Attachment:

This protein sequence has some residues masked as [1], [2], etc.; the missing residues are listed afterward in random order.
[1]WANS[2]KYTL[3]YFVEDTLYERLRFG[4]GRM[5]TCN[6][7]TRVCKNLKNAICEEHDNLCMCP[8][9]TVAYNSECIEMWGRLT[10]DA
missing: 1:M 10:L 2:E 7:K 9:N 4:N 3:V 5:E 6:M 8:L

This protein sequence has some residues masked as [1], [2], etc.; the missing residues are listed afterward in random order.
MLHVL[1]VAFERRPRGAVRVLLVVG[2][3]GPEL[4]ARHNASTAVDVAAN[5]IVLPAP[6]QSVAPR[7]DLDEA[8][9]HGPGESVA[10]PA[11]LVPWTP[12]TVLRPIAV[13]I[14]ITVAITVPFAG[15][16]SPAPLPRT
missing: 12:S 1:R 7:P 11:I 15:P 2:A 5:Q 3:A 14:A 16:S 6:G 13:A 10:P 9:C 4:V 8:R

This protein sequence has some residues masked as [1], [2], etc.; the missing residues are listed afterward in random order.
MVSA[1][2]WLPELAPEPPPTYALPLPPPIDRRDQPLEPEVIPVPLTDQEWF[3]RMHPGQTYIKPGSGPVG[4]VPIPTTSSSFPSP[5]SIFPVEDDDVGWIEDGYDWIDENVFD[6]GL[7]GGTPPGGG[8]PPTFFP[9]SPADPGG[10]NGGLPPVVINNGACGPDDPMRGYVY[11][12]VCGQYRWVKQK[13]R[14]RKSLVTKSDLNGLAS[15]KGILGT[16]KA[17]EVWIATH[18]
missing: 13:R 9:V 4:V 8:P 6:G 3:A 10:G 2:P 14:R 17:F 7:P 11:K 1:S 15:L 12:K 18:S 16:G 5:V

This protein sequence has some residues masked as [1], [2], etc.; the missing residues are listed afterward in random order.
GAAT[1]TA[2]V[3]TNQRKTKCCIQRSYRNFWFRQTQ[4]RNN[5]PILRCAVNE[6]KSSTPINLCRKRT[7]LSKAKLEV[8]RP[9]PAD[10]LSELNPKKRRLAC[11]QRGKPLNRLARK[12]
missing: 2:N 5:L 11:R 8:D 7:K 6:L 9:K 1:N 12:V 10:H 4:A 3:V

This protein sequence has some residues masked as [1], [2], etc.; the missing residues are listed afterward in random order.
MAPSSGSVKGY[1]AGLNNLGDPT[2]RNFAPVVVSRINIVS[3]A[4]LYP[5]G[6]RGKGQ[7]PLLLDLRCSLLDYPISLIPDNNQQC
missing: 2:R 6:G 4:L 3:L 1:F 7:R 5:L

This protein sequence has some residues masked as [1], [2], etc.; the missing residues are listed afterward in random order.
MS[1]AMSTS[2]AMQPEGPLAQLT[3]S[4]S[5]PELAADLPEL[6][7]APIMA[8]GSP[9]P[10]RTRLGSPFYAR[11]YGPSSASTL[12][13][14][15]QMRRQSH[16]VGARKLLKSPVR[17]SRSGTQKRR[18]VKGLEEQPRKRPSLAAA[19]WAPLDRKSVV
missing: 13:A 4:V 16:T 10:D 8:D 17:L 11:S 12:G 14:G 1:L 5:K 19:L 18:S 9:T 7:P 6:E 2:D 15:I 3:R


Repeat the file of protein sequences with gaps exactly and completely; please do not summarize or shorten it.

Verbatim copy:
This protein sequence has some residues masked as [1], [2], etc.; the missing residues are listed afterward in random order.
[1]WANS[2]KYTL[3]YFVEDTLYERLRFG[4]GRM[5]TCN[6][7]TRVCKNLKNAICEEHDNLCMCP[8][9]TVAYNSECIEMWGRLT[10]DA
missing: 1:M 10:L 2:E 7:K 9:N 4:N 3:V 5:E 6:M 8:L

This protein sequence has some residues masked as [1], [2], etc.; the missing residues are listed afterward in random order.
MLHVL[1]VAFERRPRGAVRVLLVVG[2][3]GPEL[4]ARHNASTAVDVAAN[5]IVLPAP[6]QSVAPR[7]DLDEA[8][9]HGPGESVA[10]PA[11]LVPWTP[12]TVLRPIAV[13]I[14]ITVAITVPFAG[15][16]SPAPLPRT
missing: 12:S 1:R 7:P 11:I 15:P 2:A 5:Q 3:A 14:A 16:S 6:G 13:A 10:P 9:C 4:V 8:R

This protein sequence has some residues masked as [1], [2], etc.; the missing residues are listed afterward in random order.
MVSA[1][2]WLPELAPEPPPTYALPLPPPIDRRDQPLEPEVIPVPLTDQEWF[3]RMHPGQTYIKPGSGPVG[4]VPIPTTSSSFPSP[5]SIFPVEDDDVGWIEDGYDWIDENVFD[6]GL[7]GGTPPGGG[8]PPTFFP[9]SPADPGG[10]NGGLPPVVINNGACGPDDPMRGYVY[11][12]VCGQYRWVKQK[13]R[14]RKSLVTKSDLNGLAS[15]KGILGT[16]KA[17]EVWIATH[18]
missing: 13:R 9:V 4:V 8:P 6:G 3:A 10:G 2:P 14:R 17:F 7:P 11:K 1:S 15:L 12:K 18:S 16:G 5:V

This protein sequence has some residues masked as [1], [2], etc.; the missing residues are listed afterward in random order.
GAAT[1]TA[2]V[3]TNQRKTKCCIQRSYRNFWFRQTQ[4]RNN[5]PILRCAVNE[6]KSSTPINLCRKRT[7]LSKAKLEV[8]RP[9]PAD[10]LSELNPKKRRLAC[11]QRGKPLNRLARK[12]
missing: 2:N 5:L 11:R 8:D 7:K 6:L 9:K 1:N 12:V 10:H 4:A 3:V

This protein sequence has some residues masked as [1], [2], etc.; the missing residues are listed afterward in random order.
MAPSSGSVKGY[1]AGLNNLGDPT[2]RNFAPVVVSRINIVS[3]A[4]LYP[5]G[6]RGKGQ[7]PLLLDLRCSLLDYPISLIPDNNQQC
missing: 2:R 6:G 4:L 3:L 1:F 7:R 5:L

This protein sequence has some residues masked as [1], [2], etc.; the missing residues are listed afterward in random order.
MS[1]AMSTS[2]AMQPEGPLAQLT[3]S[4]S[5]PELAADLPEL[6][7]APIMA[8]GSP[9]P[10]RTRLGSPFYAR[11]YGPSSASTL[12][13][14][15]QMRRQSH[16]VGARKLLKSPVR[17]SRSGTQKRR[18]VKGLEEQPRKRPSLAAA[19]WAPLDRKSVV
missing: 13:A 4:V 16:T 10:D 8:D 17:L 11:S 12:G 14:G 1:L 5:K 19:L 18:S 9:T 7:P 6:E 2:D 15:I 3:R